The Lakers were on the cutting edge — they were one of the first NBA team to own and operate a D-League team to use as a farm system for their NBA squad. Jordan Farmar played a handful of games for them, and Coby Karl played there as well.
Now the Lakers are shutting them down for a year.
It’s a financial thing (just like asking Phil Jackson to take a pay cut). The Lakers have the highest payroll in the NBA ($91.3 million, to which you can add nearly $22 million in luxury tax payments) and while they sell out every home game at the highest ticket prices in the league the team still has felt the financial pinch in sponsorships and other areas, just like every franchise. The Buss family business is the Lakers, they cannot afford for it to lose money.
The D-Fenders brought in almost no revenue. They played most of their home games at Staples Center about four hours before Lakers games and only those with Lakers tickets could attend. And the veteran-heavy Lakers were not using the team to grow young players right now (no Lakers spent time on the D-Fenders this season), they had no need.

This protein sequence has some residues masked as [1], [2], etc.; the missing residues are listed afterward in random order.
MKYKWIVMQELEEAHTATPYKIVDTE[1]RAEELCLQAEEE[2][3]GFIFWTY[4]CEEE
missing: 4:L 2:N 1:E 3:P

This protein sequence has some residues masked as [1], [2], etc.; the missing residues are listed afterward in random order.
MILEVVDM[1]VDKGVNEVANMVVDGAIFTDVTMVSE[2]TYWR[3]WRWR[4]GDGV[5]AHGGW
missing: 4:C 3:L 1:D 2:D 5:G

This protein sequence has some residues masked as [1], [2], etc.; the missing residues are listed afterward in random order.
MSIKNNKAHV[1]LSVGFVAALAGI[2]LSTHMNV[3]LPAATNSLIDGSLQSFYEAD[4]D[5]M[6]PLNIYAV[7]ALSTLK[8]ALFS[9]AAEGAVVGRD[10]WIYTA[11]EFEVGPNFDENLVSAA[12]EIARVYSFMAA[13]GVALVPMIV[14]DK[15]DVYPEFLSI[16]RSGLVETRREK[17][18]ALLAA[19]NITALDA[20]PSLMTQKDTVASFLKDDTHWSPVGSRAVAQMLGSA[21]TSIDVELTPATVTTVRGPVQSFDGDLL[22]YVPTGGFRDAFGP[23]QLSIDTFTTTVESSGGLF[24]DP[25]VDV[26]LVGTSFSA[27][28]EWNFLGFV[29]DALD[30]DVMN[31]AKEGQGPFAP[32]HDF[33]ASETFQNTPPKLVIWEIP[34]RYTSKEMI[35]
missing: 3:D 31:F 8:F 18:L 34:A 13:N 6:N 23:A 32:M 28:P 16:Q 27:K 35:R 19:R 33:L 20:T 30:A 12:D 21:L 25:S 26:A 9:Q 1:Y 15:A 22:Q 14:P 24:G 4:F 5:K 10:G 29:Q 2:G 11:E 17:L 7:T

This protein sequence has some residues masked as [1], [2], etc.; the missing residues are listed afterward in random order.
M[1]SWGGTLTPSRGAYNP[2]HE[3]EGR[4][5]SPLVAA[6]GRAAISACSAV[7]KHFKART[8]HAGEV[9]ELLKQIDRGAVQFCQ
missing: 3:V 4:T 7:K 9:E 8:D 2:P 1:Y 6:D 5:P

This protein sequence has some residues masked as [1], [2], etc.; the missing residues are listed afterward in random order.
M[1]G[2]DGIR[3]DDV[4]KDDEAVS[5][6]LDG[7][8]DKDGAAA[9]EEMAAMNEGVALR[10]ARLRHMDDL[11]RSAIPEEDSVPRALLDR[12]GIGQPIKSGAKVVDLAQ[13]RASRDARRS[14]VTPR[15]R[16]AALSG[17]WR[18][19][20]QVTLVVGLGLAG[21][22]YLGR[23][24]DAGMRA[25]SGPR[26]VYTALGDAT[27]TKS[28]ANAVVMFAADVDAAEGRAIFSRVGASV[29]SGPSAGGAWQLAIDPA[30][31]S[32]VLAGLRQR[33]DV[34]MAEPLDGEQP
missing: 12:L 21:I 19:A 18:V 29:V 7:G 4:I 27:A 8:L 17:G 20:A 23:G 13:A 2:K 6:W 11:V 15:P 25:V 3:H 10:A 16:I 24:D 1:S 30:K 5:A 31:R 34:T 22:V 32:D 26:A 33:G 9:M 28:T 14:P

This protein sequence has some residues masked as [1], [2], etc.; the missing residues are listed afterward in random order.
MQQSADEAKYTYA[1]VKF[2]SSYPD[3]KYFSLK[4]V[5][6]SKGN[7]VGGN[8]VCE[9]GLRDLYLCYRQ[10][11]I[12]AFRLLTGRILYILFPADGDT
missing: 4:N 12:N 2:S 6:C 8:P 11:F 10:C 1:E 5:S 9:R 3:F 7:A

The Lakers plan is to find the D-Fenders a new home and try to create their own following, once they re-launch in a year. Where they play will be interesting, minor league teams in every sport have a long history of struggling, in the Los Angeles area marketplace. (Minor league baseball teams 50 miles away from Dodger Stadium have done well, but minor league hockey, ABA teams and other baseball teams closer to LA have struggled.)
The Lakers are making this move at a time the rest of he D-League is doing well — there was record attendance this year for the league as a whole, most teams are stable, the league has a television deal with VERSUS and the league had more than 30 players called up to the NBA this season. The model is working.